- US risk appetites ebb amid inflation worries
- Dispersion widens globally
- Hidden risks may linger in China
US risk appetites ebb amid inflation worries
Risk appetites ebbed as inflation worries intensified in the wake of the highest US inflation rate in 40 years. Returns to the US Market Sensitivity and Volatility style factors continued the downward trend started in November, indicating a further decline in risk appetites. That is, investors turned to low beta and low volatility stocks, shunning high beta and high volatility alternatives.
Three-month returns for both Market Sensitivity and Volatility exceeded -8%, but only Market Sensitivity’s return was more than two standard deviations below the expectations at the beginning of the period. Volatility’s three-month return remained within expectations, as measured by Axioma’s US fundamental medium-horizon model.
See graph from the United States Equity Risk Monitor as of 13 January 2022:
Dispersion widens globally
Asset return dispersion has widened in 2022 to levels not seen in almost a year. Asset return dispersion—the cross-sectional standard deviation of five-day returns—more than doubled from a couple of weeks ago (when the unusually low level was likely related to the trading lull between Christmas and New Year’s) and has been hovering around 5% for the STOXX Global 1800 Index so far this year. To keep things in perspective, however, the highest level of dispersion in recent history was observed at the beginning of the Covid crisis in March 2020 when dispersion surpassed 15%. The recent widening of asset dispersion indicates that the reward to “being right” on stock picks was higher than it has been in quite some time.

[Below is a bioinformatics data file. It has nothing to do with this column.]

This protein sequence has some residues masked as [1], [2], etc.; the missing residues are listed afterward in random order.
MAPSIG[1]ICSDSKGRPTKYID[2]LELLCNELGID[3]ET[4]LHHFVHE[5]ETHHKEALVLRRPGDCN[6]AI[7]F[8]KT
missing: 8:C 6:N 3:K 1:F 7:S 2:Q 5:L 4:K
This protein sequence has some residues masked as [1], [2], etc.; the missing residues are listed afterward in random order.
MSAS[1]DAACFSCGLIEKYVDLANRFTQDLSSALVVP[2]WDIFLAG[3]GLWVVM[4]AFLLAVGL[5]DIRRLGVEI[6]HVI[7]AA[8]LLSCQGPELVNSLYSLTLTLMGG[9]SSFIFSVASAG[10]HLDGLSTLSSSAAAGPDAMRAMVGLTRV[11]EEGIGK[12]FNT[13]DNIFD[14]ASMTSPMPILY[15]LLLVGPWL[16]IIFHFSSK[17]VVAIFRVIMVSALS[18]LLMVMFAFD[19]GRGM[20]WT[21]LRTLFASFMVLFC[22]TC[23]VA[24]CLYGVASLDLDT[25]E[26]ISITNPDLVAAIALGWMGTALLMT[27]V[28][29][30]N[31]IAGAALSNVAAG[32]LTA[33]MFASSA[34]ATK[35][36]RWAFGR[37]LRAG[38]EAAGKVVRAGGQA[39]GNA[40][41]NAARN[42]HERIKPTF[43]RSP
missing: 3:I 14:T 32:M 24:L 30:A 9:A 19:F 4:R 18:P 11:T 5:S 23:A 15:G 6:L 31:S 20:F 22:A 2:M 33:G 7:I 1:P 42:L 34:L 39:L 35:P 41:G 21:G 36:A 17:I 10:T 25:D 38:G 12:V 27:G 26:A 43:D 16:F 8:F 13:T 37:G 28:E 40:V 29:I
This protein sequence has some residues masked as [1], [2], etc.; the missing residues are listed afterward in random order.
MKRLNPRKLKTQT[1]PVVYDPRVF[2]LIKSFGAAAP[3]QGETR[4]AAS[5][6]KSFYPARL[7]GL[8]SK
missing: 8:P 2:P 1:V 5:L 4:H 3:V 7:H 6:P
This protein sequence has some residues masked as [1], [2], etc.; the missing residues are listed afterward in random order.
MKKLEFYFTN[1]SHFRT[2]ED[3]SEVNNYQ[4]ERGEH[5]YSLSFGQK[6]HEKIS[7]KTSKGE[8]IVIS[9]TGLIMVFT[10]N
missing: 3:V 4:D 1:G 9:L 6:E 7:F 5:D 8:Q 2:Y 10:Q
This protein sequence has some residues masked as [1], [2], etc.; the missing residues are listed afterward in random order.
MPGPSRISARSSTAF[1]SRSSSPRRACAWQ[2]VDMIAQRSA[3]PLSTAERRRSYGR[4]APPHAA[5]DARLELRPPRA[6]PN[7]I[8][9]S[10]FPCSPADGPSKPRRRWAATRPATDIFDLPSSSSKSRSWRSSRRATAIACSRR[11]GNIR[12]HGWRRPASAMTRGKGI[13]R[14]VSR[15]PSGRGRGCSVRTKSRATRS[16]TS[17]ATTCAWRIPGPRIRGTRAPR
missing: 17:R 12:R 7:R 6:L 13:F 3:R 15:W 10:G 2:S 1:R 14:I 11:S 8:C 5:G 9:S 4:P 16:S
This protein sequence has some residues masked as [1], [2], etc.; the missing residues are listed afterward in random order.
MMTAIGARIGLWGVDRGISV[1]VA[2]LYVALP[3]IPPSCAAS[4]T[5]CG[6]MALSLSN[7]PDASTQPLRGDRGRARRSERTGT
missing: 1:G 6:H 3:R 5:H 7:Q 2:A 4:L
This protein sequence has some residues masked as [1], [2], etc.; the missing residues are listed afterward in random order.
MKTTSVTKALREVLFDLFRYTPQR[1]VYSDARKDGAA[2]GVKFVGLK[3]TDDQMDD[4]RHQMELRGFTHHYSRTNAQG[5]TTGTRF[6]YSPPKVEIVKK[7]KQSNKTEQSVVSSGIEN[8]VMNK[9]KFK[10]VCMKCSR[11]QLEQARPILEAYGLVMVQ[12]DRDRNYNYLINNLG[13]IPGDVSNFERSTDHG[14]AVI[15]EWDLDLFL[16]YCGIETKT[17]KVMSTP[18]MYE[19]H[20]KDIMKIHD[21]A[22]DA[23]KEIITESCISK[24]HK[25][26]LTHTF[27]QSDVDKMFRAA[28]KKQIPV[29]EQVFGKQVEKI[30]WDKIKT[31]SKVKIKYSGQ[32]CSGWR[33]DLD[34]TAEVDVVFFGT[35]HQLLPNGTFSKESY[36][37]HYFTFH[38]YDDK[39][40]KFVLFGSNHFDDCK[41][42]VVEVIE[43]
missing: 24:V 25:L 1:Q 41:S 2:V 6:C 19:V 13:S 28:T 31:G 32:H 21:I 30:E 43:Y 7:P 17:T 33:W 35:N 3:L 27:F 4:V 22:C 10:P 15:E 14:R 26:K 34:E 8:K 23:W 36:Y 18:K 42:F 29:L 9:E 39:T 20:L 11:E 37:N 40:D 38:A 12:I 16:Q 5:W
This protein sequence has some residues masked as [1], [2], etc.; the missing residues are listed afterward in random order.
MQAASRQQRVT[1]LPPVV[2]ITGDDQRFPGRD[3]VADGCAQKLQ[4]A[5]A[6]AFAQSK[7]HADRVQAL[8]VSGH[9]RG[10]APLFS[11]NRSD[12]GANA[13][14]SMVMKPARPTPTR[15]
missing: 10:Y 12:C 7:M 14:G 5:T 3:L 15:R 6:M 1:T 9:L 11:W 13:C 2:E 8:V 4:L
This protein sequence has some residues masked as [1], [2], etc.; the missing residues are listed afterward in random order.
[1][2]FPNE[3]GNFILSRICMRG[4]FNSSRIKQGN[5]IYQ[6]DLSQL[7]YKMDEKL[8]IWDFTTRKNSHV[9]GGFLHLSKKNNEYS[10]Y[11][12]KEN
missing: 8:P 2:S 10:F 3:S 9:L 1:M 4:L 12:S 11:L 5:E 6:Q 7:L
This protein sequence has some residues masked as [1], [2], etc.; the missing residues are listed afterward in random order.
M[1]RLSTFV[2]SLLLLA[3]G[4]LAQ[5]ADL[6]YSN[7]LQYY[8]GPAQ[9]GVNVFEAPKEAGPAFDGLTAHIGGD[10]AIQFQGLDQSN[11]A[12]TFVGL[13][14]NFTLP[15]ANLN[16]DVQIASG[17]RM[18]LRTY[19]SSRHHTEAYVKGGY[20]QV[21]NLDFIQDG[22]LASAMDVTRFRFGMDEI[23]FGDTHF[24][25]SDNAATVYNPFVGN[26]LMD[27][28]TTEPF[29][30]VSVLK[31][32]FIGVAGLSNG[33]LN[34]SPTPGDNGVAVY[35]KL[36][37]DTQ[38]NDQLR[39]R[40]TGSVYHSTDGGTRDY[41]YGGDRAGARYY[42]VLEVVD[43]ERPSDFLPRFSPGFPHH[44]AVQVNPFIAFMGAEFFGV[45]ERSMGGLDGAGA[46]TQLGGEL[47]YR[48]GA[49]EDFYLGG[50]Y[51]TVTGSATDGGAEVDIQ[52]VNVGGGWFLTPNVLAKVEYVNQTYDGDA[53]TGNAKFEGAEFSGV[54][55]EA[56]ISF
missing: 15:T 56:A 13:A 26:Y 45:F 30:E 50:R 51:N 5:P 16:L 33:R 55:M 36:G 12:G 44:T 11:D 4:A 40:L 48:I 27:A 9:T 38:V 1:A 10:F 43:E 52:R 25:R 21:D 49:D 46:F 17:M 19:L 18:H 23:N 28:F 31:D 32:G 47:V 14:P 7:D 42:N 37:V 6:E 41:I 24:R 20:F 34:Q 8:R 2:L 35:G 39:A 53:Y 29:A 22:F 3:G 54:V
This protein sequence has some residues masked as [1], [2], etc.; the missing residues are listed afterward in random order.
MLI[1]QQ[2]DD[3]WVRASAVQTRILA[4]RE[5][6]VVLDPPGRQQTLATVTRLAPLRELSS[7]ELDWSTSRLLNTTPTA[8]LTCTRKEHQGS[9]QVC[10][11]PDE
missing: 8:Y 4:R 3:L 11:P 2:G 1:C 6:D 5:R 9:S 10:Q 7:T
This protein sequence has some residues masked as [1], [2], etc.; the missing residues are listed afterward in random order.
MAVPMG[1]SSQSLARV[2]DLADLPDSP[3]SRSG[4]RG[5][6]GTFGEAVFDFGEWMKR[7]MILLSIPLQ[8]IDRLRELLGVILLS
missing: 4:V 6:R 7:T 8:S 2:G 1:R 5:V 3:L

See graph from the Global Developed Markets Equity Risk Monitor as of 13 January 2022:
Hidden risks may linger in China
Despite becoming one the least risky countries, China may still be facing hidden risks. China’s risk (of 15%) was the fourth lowest after Australia, the UK and Canada, among short-horizon fundamental risk forecasts for all regions Axioma models track closely. As Chinese stocks fell last week, only the short-horizon fundamental forecast of Axioma’s China model rose, with the medium-horizon fundamental variant and the statistical variants at both short and medium horizons continuing to fall.
Although they have been shrinking since November, the risk spreads between the statistical and fundamental forecasts remained above one percentage point at both horizons. That is, extra risk was still being picked up by the statistical models, which may indicate potential changes in the risk regime and/or the emergence of non-traditional factor risk sources in the Chinese stock market.
See graph from the China Equity Risk Monitor as of 13 January 2022:
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